What more can you want from a P.P.V. really? Fans of WWF head down to your local retailer and pick up a copy and you will not be disappointed.

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Transfer Quality

Video

    Another great transfer from WWF Home Video, improving over Summerslam in a couple ways but getting worse in another.

    It is presented in the made for TV aspect ratio of 1.33:1 and is not 16x9 enhanced. Your display device will need to be able to handle a NTSC signal for this disc to play properly.

    Sharpness is again top class, showing great amounts of detail. Unlike a couple of the other WWF DVDs I have reviewed, the sharpness of this transfer seems more natural and less processed. What really stood out as looking excellent was the on-screen titles and names - these were faultless. Shadow detail was a little blurred, however, especially when the action moved outside the ring into the entrance area. Details tended to blend with each other at these times to lower the amount of visible detail.

    The colour was perfect, just like Summerslam. WWF Home Video seems to have no troubles recreating the colour spectrum nicely.

    No MPEG artefacts were present and the very minor cases of aliasing that were present on the other WWF DVDs has all but disappeared. Film artefacts were non-existent since this is sourced from video.

    This disc is in the RSDL format with the layer change occurring at 67:55, just before the rumble. It is noticeable but unobtrusive.

Video Ratings Summary
Sharpness
Shadow Detail
Colour
Grain/Pixelization
Film-To-Video Artefacts
Film Artefacts
Overall

Audio

    This is a good transfer with one problem.

    There are two audio tracks on this DVD, being English and Spanish Dolby Digital 2.0 mixes. I listened to the English track.

    Dialogue was perfectly clear at all times and the audio was synchronized, again, perfectly.

    The problem with this transfer are some pops audible between 6:00 and 7:00. These are quite noticeable and are a mastering problem, as they do not sound like pops emanating from the ring.

    The soundstage isn't as wide as the Summerslam track but still has a good amount of detail, if somewhat a class down from Summerslam.

Audio Ratings Summary
Dialogue
Audio Sync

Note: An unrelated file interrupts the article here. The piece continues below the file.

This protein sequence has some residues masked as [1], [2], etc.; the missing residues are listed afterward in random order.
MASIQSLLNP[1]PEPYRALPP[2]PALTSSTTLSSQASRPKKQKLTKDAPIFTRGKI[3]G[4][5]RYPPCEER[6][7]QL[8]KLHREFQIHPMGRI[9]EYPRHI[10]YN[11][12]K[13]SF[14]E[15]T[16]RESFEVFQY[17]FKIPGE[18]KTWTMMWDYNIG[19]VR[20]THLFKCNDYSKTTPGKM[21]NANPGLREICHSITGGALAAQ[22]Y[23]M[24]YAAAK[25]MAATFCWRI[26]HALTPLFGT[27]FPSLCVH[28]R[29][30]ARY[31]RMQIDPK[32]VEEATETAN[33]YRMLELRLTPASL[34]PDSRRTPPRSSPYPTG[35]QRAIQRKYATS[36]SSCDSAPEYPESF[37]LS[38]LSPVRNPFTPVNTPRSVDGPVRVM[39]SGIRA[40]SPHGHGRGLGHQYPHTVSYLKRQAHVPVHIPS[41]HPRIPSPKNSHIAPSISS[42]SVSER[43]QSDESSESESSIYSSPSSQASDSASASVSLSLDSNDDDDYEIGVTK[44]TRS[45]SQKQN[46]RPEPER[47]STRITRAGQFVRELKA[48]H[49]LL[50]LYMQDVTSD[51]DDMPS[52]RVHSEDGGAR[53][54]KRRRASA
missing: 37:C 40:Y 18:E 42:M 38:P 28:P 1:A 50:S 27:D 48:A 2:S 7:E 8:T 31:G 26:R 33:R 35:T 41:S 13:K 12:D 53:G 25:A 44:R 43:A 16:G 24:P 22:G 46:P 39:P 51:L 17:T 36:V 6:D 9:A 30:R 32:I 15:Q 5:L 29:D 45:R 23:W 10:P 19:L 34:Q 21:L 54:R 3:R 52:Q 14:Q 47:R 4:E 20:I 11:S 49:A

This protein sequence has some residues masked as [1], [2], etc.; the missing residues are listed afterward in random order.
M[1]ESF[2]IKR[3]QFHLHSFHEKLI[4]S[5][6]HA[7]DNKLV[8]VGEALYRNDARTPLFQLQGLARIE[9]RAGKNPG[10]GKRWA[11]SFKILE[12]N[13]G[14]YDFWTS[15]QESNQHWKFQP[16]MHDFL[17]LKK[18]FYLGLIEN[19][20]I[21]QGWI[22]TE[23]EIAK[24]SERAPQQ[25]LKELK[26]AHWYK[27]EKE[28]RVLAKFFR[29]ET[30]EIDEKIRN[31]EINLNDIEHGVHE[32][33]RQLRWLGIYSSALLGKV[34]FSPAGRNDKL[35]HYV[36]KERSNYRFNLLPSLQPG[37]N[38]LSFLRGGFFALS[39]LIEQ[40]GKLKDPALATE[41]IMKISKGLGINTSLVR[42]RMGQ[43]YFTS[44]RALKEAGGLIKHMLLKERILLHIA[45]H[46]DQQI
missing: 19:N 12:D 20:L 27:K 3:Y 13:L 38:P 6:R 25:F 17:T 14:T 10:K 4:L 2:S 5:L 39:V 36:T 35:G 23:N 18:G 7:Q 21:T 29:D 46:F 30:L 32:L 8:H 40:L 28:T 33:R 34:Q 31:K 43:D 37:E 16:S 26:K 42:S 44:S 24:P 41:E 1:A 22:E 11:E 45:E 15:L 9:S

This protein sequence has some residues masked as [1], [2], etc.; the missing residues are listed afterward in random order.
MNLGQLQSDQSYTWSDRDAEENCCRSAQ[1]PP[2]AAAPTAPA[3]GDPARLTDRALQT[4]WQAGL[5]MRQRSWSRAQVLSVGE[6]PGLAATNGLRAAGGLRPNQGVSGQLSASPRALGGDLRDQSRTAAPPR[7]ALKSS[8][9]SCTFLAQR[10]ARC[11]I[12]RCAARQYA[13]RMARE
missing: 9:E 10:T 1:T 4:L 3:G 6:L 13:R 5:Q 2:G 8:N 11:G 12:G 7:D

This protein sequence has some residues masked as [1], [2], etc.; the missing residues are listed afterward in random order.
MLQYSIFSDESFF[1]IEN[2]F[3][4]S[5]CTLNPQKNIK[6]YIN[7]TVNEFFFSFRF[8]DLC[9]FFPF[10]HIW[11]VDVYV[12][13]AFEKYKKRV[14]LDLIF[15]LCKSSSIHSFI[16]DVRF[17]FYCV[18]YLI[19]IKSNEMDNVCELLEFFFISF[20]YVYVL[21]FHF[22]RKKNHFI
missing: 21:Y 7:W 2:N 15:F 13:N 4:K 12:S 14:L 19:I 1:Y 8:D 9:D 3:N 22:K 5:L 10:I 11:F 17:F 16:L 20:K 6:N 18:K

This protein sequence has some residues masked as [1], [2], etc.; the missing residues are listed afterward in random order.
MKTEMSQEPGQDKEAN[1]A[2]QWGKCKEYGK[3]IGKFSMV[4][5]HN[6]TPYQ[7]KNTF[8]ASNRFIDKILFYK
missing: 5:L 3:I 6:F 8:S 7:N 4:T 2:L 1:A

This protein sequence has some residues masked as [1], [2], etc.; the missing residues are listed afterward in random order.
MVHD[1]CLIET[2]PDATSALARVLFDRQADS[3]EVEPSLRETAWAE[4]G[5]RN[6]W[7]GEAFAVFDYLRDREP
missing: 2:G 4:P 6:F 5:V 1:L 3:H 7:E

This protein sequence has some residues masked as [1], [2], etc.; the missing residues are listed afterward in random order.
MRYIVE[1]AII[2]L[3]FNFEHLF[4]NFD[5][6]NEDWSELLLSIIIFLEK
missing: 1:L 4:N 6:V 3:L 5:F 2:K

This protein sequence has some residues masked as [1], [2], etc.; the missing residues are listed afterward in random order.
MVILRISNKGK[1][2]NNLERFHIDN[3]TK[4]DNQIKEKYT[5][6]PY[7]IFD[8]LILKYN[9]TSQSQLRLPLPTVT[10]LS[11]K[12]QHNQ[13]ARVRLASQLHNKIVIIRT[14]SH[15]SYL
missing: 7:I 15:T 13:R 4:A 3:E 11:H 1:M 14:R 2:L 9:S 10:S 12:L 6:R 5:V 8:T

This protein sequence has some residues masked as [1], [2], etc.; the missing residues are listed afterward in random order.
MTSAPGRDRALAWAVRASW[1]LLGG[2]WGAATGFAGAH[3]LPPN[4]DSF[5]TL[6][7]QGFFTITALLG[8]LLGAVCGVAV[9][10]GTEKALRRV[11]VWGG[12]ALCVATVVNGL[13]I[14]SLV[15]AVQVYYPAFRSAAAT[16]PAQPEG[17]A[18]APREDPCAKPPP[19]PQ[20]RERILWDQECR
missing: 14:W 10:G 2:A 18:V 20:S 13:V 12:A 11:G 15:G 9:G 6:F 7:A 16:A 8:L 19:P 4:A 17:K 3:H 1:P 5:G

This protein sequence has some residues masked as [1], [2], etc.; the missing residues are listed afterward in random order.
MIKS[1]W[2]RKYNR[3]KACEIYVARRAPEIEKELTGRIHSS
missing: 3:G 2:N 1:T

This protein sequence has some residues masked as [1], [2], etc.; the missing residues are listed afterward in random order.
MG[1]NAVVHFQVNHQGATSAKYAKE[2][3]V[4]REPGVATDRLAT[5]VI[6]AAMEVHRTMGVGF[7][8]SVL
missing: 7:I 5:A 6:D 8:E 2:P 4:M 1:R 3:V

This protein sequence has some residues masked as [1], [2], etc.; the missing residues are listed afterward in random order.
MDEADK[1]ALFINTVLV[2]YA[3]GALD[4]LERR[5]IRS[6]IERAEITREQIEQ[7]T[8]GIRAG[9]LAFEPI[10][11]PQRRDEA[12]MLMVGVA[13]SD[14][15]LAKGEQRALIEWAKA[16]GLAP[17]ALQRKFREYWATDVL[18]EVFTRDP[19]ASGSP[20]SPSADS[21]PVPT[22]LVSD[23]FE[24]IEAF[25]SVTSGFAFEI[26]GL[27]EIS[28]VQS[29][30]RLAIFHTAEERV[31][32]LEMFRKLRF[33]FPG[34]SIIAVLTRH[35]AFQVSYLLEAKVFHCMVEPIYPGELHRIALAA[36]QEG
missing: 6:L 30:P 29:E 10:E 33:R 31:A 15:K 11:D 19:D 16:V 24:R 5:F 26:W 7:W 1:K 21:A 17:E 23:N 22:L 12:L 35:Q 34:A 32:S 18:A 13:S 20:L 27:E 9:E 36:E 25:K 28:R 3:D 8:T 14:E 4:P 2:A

Clicks/Pops/Dropouts
Surround Channel Use
Subwoofer
Overall

Extras

    Only a few extras accompany the transfer, which is odd as WWF Home Video usually gives us more.

Menu

   The menu isn't as good as Summerslam's, but is functional and doesn't look too bad.

Over The Top - Revealing Extra Insights (7)

    These are seven featurettes that show background information and also some behind-the-scenes type of stuff (Triple H Gets Stitched Up)     The video quality is generally good for all the segments except the 1998 Rumble which is a little soft.

R4 vs R1

NOTE: To view non-R4 releases, your equipment needs to be multi-zone compatible and usually also NTSC compatible.

    This disc is identical worldwide.

Summary

    Royal Rumble 2000 is my favourite pay-per view presented on a slightly problematic DVD.

    The video has only a small fault.

    The audio quality also only has a small fault.

    The extras are great but there are not enough of them.

Ratings (out of 5)

Video
Audio
Extras
Plot
Overall

© Andrew Siers (I never did my biography in primary school)
Wednesday, December 13, 2000
Review Equipment
DVDPioneer DV-626D, using Component output
DisplayToshiba 34N9UXA. Calibrated with Video Essentials.
Audio DecoderBuilt in to DVD player. Calibrated with Video Essentials.
AmplificationYamaha CX-600 Pre-Amp, Yamaha MX-600 Stereo Power Amp for Mains, Yamaha DSP-E300 for Center, Teac AS-M50 for Surrounds.
SpeakersMain Left and Right Acoustic Research AR12s, Center Yamaha NS-C70, Surround Left and Right JBL Control 1s